Trade Secret protection and big data
An Italian view
18 July 2019
Access to big data is currently regulated through rights in rem, by granting license rights. However, rights in rem are not enforceable against third parties. The upcoming national implementations of the EU Trade Secret Directive will provide an opportunity to Member States to facilitate suitable protection to investments made in big data and data science.
Trade Secret's protection and big data: an Italian view
The aim of intellectual property law is to reward investments made towards innovation. Nowadays, one of the most relevant drivers of innovation is data science, i.e. the techniques of analytics (models and algorithms) applied to 'big data' which is mined from several data lakes and collected from a number of sources (e.g. social networks, apps, web traffic, Internet-of-Things, etc).
However, the very concept of big data does not easily lend itself to 'classic' intellectual property protection. As such, enforcing rights in big data may prove to be a difficult task.
Enforcing rights in big data through 'classic' intellectual property rights
As far as patent law is concerned, courts subject patentability to the narrow condition that software solves a technical issue or improves a process (e.g. by reconfiguring data into different display sets, or by reformatting data from disparate sources), and not just executes routine operations (e.g. collecting or listing data) which an individual may do by hand.
The copyright protection to databases also only offers a limited scope of protection, since copyright covers the way data is compiled and not the content of the compilation (data) or the algorithm used. As recently confirmed in the EU Commission's report following the consultation on the Database Directive, the sui generis right in a database also provides limited protection. According to CJEU case-law on the matter, the creation of a database must be excluded from the relevant investment. Furthermore, the territorial limitation imposed on sui generis rights in databases (only enforceable within the European Union and few additional countries) clashes with the global nature of big data operations.
From a civil law standpoint, data per se cannot be owned as clarified by a number of case precedents all around Europe. That being said, access to data can be regulated: when granting access to a third party pursuant to a license agreement – in order to maximise the value of big data – contract law may provide legal basis for the data right holder to both seek reward for its investment in and to maintain control over data. However, competitors who are not party to the license agreement may still aim at taking a free ride off the back of the right holder who may then not be in a position to rapidly enforce its rights against these free riders.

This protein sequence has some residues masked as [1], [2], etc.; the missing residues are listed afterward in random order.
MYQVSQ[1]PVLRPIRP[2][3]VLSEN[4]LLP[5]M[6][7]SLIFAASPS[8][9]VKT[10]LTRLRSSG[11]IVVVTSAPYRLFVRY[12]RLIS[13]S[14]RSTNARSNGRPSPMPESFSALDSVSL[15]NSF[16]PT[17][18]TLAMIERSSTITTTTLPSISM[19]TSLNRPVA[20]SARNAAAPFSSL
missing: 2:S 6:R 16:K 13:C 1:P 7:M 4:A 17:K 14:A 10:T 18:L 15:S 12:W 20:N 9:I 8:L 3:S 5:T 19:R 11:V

Trade Secrets: can secrecy protect investment in big data?
Some Italian jurists are debating whether trade secrets could ensure confidentiality over algorithms and processes.
The issue is of particular interest in the EU, since Member States are about to implement the Trade Secret Directive. Implementing this directive may change the way trade secrets have previously been dealt with by affording a greater level of protection to big data processes and data science techniques.
The current Italian approach to trade secrets already considers these issues and could therefore be seen as an appropriate model for national implementation of the Trade Secret Directive. In particular, data mining and data analytics processes can meet the ordinary requirements imposed by articles 98-99 of Italian Code of Industrial Property which cover both 'commercial' (e.g., customer lists andmailing lists) and 'technical' know-how (e.g., data mining and data analytics, formulae, procedures, and techniques ).
Data mining and data analytics processes will likely fall under 'technical know-how'. These processes are secrets, i.e. they are not, as a body or in the precise configuration and assembly of the components, generally known among or readily accessible to persons within the circles. Data mining often entails a high degree of subjective judgment. These processes also have commercial value, in that the very goal of big data is to give the data holder a competitive advantage lying in the insights that can be inferred from data. Lastly, the data holder can easily adopt reasonable steps to keep the data secret, by employing technical measures of protection and/or legal measures, such as confidentiality and non-disclosure agreements, which, in any event, allow additional protection and easy-to-enforce contractual remedies against breaches of confidential processes.
In addition to license agreements, which can help the right holder regulate rights in and access to data, protection under trade secrets rules seems to be the best candidate to afford legal protection against third-parties' unauthorised use of big data and data science. The upcoming national implementation of the Trade Secret Directive into the EU Member States' regulations could be the first opportunity to expressly confirm this expectation.
See Also: -
Andrea Ottolia, Big Data e innovazione computazionale: http://www.giappichelli.it/big-data-e-innovazione-computazionale,9211234
Andrea Tuninetti Ferrari, Big Data: Balancing the Web User's and the Service Provider's Rights in the Big Data Era: http://dspace-unipr.cineca.it/bitstream/1889/3333/1/Andrea%20Tuninetti%20Ferrari%20-%20Tesi%20dottorato%20-%20Big%20Data.pdf